Uber Drivers Employment Recognition Is A Great Step


Some good news for once, this morning news came from the High Court, which confirmed that Uber drivers were employees and not self-employed.

I'm a big believer in zero hours' contracts and the gig economy when it's done right, but not when those employed in the sector are falsely passed off as self-employed. Uber Drivers were, in my opinion, clearly not self-employed.

The move of labelling drivers as self-employed allowed Uber to avoid the employment laws. Drivers missed out on rights that would have included the protection of the minimum wage and holiday pay etc. In my opinion, if a bulk of a contractor's hours are made up of working for one employer, then they are an employee and not self-employed.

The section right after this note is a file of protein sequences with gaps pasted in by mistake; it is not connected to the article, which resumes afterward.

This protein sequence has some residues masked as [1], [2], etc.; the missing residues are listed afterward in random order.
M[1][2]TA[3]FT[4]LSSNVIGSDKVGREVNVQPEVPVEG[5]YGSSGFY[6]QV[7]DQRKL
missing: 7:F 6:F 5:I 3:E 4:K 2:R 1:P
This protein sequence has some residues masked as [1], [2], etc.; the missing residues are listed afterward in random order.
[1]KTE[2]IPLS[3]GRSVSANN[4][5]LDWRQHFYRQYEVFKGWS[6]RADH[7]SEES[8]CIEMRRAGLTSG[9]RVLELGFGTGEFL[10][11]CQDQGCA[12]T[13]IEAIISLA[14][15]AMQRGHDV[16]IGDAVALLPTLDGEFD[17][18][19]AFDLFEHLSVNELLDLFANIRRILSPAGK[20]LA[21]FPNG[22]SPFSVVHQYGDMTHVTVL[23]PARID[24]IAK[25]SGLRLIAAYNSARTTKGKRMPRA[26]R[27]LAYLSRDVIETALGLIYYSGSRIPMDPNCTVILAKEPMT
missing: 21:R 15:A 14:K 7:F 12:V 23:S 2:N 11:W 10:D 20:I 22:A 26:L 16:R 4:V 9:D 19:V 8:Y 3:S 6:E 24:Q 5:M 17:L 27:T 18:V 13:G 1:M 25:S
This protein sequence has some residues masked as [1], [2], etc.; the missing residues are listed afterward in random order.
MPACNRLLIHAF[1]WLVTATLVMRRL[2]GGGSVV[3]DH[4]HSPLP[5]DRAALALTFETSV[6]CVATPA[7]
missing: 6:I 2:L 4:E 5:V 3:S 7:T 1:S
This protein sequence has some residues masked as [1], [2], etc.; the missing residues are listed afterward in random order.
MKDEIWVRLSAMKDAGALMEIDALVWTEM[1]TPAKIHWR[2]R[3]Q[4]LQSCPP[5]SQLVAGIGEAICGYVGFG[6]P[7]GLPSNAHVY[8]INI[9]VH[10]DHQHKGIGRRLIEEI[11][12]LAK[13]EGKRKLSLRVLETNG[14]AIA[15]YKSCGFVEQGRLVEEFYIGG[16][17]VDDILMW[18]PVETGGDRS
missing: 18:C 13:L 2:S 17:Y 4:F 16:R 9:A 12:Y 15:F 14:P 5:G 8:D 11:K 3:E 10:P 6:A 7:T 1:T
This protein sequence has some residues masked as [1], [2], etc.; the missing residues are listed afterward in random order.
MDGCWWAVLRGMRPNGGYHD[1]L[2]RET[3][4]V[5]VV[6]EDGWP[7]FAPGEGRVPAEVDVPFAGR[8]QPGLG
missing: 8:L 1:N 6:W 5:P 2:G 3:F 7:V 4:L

Some of Uber's delivery drivers had reported that by the time their expenses were deducted, they were on less than £2 per hour.

Uber has used their loose views on employment rights to undercut other taxi providers, giving them an unfair advantage. All that seems to have been corrected today.

The ruling must be a shot across the bow of other big providers that rely on the gig economy, Uber Eats, Just Eat, and Amazon's main delivery business. All currently rely heavily on what they describe as the self-employed to deliver their goods.

Today is a great day, not only for Uber drivers but also for the drivers of similar types of businesses. It's also a fantastic day for Uber's competitors who have had to sick back and watch Uber undercut them for many years. They can now try to compete on a level playing field.

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